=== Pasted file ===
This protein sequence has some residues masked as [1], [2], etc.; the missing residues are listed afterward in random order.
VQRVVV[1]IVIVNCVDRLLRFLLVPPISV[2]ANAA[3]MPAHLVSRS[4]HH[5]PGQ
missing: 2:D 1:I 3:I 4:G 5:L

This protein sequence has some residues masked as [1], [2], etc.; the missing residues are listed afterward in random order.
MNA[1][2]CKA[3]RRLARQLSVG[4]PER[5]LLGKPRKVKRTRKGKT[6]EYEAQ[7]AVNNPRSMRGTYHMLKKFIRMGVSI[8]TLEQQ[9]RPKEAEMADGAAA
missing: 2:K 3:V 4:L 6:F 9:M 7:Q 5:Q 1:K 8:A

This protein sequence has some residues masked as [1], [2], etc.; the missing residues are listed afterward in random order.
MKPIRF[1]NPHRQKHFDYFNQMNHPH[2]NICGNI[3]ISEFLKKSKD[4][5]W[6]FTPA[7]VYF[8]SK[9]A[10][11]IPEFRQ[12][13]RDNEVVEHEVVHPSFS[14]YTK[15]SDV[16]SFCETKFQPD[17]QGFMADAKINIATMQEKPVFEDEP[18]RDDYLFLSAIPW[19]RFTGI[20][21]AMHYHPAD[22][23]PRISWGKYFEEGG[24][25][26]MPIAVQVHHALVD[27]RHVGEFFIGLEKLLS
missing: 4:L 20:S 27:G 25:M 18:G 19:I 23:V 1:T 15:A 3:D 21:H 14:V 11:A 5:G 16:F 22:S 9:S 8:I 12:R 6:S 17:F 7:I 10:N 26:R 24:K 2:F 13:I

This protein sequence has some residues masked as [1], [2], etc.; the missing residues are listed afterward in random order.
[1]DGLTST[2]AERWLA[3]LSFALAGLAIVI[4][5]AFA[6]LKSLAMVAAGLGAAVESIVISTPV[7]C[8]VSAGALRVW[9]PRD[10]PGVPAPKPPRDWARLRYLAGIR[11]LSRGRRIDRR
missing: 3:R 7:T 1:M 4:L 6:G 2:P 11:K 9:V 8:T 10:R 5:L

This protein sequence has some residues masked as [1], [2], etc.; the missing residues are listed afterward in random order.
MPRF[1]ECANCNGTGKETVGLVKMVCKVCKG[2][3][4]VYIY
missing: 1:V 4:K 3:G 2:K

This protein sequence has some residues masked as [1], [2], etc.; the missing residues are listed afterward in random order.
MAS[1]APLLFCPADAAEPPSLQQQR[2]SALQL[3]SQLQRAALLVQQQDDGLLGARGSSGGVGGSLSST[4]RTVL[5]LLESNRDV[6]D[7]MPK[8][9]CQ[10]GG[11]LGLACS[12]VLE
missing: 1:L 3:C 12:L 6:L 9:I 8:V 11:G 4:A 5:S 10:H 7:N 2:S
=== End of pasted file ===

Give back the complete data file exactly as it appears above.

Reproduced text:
This protein sequence has some residues masked as [1], [2], etc.; the missing residues are listed afterward in random order.
VQRVVV[1]IVIVNCVDRLLRFLLVPPISV[2]ANAA[3]MPAHLVSRS[4]HH[5]PGQ
missing: 2:D 1:I 3:I 4:G 5:L

This protein sequence has some residues masked as [1], [2], etc.; the missing residues are listed afterward in random order.
MNA[1][2]CKA[3]RRLARQLSVG[4]PER[5]LLGKPRKVKRTRKGKT[6]EYEAQ[7]AVNNPRSMRGTYHMLKKFIRMGVSI[8]TLEQQ[9]RPKEAEMADGAAA
missing: 2:K 3:V 4:L 6:F 9:M 7:Q 5:Q 1:K 8:A

This protein sequence has some residues masked as [1], [2], etc.; the missing residues are listed afterward in random order.
MKPIRF[1]NPHRQKHFDYFNQMNHPH[2]NICGNI[3]ISEFLKKSKD[4][5]W[6]FTPA[7]VYF[8]SK[9]A[10][11]IPEFRQ[12][13]RDNEVVEHEVVHPSFS[14]YTK[15]SDV[16]SFCETKFQPD[17]QGFMADAKINIATMQEKPVFEDEP[18]RDDYLFLSAIPW[19]RFTGI[20][21]AMHYHPAD[22][23]PRISWGKYFEEGG[24][25][26]MPIAVQVHHALVD[27]RHVGEFFIGLEKLLS
missing: 4:L 20:S 27:G 25:M 18:G 19:I 23:V 1:T 15:A 3:D 21:H 14:V 11:A 5:G 16:F 22:S 9:S 8:I 12:R 6:S 17:F 7:I 10:N 26:R 24:K 2:F 13:I

This protein sequence has some residues masked as [1], [2], etc.; the missing residues are listed afterward in random order.
[1]DGLTST[2]AERWLA[3]LSFALAGLAIVI[4][5]AFA[6]LKSLAMVAAGLGAAVESIVISTPV[7]C[8]VSAGALRVW[9]PRD[10]PGVPAPKPPRDWARLRYLAGIR[11]LSRGRRIDRR
missing: 3:R 7:T 1:M 4:L 6:G 2:P 11:K 9:V 8:T 10:R 5:L

This protein sequence has some residues masked as [1], [2], etc.; the missing residues are listed afterward in random order.
MPRF[1]ECANCNGTGKETVGLVKMVCKVCKG[2][3][4]VYIY
missing: 1:V 4:K 3:G 2:K

This protein sequence has some residues masked as [1], [2], etc.; the missing residues are listed afterward in random order.
MAS[1]APLLFCPADAAEPPSLQQQR[2]SALQL[3]SQLQRAALLVQQQDDGLLGARGSSGGVGGSLSST[4]RTVL[5]LLESNRDV[6]D[7]MPK[8][9]CQ[10]GG[11]LGLACS[12]VLE
missing: 1:L 3:C 12:L 6:L 9:I 8:V 11:G 4:A 5:S 10:H 7:N 2:S